Watch the first season of Mad Men and your jaw will drop at the sexism just last century. Feminism has empowered women in magnificent ways. In some ways, however, it’s gone too far. Feminism and Hollywood morals have culturally neutered gringo men. Look at gringa women who go after Latin men. These gringas crave the aggression they’re not getting from the gringo pussies in their worlds.
Here’s one from Enrique on the Colombia Reports Interaction FB thread:
Gringos in Colombia try to force gringo logic and life on others which simply won’t work.
This comment spawned a new saying of mine: “Keep your gringo values in Gringolandia.”
We obviously want to export some gringo values: good governance and the rule of law, customer service and better business practices, egalitarianism, reading and writing, etc. But don’t try to change the entire culture, especially where gringo “progress” went too far.
I’m a product of Gringolandia and Hollywood morals. Almost until I completed university, I was gentle with women. I didn’t start playing rough and manhandling until well into my 20s. I learned that spanking, pulling hair, and choking women during sex makes them fall in love. I don’t know why, but it does.
My St. Louis buddy Joey got a culture shock in Bogota. The main reason I wrote How To Break Proper-Actin’ Latinas was because of how surprised he was whenever I did it. He saw it work with three girls in two weekends. His shock bordered on hating. He tried calling me out in front of other gringo expats a few times, none of whom cared.
Joey’s been in Bogota over six months now. He has a beautiful, estrato 6 girlfriend. He has recanted his previous hating. He told what he’s been doing to his girl sexually. He slapped her once, and she asked for it harder. So he smacked the shit out of her. He smacks her during sex, and even fish hooks her with his thumb. She loves it. She’s sprung.
So there may be something about Latin culture, or Latin women, that will change you before you change them.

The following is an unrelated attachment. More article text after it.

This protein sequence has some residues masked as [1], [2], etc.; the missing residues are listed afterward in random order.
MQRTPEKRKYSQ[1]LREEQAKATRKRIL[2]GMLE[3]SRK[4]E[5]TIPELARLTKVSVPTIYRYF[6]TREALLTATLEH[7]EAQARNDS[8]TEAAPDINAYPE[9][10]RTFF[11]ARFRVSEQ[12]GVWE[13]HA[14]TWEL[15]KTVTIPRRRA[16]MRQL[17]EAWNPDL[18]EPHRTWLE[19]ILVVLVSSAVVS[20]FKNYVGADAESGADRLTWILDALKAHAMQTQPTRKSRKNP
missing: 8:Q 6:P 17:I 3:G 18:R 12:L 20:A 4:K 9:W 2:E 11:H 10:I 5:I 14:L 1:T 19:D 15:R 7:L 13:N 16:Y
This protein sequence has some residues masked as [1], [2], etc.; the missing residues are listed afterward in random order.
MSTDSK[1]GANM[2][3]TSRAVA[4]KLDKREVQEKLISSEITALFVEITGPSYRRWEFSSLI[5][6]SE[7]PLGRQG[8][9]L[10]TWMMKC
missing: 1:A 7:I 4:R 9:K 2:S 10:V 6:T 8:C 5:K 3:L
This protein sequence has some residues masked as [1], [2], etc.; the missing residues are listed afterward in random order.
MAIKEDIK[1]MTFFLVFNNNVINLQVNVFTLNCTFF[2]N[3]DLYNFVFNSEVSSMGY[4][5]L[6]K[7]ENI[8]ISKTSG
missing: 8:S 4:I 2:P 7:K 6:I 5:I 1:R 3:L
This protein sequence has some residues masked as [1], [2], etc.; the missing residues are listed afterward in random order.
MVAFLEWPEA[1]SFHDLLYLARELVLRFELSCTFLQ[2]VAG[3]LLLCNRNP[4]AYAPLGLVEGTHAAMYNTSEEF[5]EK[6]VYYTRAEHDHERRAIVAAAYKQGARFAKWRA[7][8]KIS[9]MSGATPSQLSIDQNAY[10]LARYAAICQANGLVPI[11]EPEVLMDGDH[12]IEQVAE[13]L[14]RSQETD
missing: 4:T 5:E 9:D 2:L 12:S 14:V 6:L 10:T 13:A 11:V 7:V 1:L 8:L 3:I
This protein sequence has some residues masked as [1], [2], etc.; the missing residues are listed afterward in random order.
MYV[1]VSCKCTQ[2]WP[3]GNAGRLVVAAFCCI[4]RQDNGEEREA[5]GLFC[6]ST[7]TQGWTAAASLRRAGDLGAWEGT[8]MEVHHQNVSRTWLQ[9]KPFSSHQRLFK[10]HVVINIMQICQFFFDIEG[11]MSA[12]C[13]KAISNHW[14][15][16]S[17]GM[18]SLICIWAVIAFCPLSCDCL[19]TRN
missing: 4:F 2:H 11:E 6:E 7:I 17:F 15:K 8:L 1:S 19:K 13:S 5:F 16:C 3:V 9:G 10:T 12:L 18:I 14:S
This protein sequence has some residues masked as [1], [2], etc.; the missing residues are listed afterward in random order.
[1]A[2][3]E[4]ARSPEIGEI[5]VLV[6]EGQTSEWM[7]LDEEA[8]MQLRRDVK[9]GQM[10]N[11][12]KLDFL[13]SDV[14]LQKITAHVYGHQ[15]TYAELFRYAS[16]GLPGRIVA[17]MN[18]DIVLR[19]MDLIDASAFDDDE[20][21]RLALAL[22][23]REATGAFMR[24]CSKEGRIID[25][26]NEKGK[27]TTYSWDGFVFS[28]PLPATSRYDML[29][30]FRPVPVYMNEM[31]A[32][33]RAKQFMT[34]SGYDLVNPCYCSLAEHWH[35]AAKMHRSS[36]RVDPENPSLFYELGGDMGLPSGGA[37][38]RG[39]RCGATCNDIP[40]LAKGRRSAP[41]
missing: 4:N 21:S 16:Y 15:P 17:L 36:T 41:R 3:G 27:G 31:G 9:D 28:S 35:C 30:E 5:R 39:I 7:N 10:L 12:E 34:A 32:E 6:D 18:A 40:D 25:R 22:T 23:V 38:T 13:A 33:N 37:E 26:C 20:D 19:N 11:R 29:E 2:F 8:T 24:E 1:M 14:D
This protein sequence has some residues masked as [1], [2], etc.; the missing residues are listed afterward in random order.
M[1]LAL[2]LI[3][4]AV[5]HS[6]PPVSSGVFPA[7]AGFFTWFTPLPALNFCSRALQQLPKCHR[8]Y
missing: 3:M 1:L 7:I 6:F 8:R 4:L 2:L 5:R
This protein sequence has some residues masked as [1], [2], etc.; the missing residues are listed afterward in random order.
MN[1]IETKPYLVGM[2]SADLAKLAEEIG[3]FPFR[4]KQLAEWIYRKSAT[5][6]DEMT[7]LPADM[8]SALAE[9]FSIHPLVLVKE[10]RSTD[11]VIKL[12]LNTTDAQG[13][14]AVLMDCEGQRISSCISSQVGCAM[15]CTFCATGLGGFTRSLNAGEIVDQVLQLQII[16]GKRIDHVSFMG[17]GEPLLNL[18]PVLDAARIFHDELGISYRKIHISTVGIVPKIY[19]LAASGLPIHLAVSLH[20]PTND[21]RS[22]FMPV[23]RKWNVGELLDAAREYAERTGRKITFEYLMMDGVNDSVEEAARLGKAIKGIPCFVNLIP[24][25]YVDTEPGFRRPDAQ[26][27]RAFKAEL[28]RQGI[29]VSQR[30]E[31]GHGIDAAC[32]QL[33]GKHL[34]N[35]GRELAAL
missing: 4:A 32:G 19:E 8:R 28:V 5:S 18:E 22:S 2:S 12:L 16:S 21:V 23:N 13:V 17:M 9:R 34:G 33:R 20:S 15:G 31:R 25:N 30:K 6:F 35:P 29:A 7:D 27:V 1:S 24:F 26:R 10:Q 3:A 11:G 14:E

In Colombian author Gabriel Garcia Marquez’s Love in the Time of Cholera (great book), there’s a costeña woman who’s raped as a young girl. She confesses that she loves the stranger who raped her, and he’ll always have her heart. No matter how much feminism or cultural forces try to change our psychology, women’s sexual experience is very masochist. I’ve thought about what it’d feel like to be penetrated, and I can’t imagine anything pleasurable about it, even with a little one. And women like it hard with big ones. There’s an inherent submissiveness and masochism in female sexuality. No gringo progress or feminism can change that.
I’ve never raped a woman nor been accused. I’ve never hit a woman intentionally. I’m not abusive. But I’m not delicate or pretty and never will be.
I don’t only use that tactic because women like it. There’s another reason that didn’t come up in the comments. Forcing the issue also serves to let me know where we stand. As have most men, I’ve been sidelined into being “friends” by playing nice with women. A heterosexual man and a heterosexual woman can’t be just friends – not hanging out alone anyway. One will eventually want the other. If she wants him, the man will either give it to her or cut her off as a “friend.” Women, on the other hand, will string a guy along forever if he keeps hanging around. She’ll even convince herself they’re friends. These are the women who say things like, “All my friends are guys.” Yeah, right.
Years ago I got strung along for a few weeks and decided it’d never happen again. I take the risk of getting slapped or pissing a girl off with my tactic. Either one’s fine with me. At least I won’t waste any more time. Go find another friend.
Managing editor and friend, Adriaan Alsema, defended me during the first controversy, but this article seemed to offend his liberal sensibilities. Expat Chronicles is out of the CR feed. Here’s the first complaint from the first controversy:
I’ve read this guy’s blog and while I find some of his entry’s interesting, the profanity and content doesn’t quite “go” with what I though CR was all about….just sayin’.
I actually agree. Colombia Reports is a reputable news source, cited by both Google and The New York Times. Reputable news sources generally don’t link to sites like Expat Chronicles. I can’t blame Adriaan.
Screenshots of the first CR FB controversy (some comments were deleted from this thread as well):